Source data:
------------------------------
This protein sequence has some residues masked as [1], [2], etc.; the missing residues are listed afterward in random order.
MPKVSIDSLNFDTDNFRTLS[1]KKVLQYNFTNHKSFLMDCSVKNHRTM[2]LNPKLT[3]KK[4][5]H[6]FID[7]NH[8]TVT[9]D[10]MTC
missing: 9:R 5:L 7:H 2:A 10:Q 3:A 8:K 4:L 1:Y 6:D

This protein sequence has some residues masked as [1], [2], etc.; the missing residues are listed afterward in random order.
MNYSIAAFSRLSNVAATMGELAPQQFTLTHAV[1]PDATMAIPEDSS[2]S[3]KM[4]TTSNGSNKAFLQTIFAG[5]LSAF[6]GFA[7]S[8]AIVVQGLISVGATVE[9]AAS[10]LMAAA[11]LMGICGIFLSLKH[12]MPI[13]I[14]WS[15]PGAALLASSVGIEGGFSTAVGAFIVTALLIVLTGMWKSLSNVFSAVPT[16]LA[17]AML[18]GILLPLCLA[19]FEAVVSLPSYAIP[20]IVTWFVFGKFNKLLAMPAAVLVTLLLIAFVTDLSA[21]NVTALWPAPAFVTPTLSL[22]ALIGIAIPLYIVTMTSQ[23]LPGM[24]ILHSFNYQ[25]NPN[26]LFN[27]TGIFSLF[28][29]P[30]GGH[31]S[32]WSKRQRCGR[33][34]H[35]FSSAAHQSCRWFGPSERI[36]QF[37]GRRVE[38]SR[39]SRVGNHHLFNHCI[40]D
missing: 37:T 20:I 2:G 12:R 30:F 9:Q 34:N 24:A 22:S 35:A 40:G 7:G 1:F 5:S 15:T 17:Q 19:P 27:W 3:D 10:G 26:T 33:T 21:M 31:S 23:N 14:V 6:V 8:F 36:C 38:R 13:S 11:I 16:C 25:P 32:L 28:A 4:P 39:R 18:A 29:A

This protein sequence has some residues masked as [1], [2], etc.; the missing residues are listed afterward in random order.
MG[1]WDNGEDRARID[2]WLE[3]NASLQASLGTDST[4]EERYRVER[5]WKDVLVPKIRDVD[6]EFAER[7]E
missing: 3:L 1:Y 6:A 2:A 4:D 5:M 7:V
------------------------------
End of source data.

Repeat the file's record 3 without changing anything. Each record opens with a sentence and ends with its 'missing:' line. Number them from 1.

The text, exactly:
This protein sequence has some residues masked as [1], [2], etc.; the missing residues are listed afterward in random order.
MG[1]WDNGEDRARID[2]WLE[3]NASLQASLGTDST[4]EERYRVER[5]WKDVLVPKIRDVD[6]EFAER[7]E
missing: 3:L 1:Y 6:A 2:A 4:D 5:M 7:V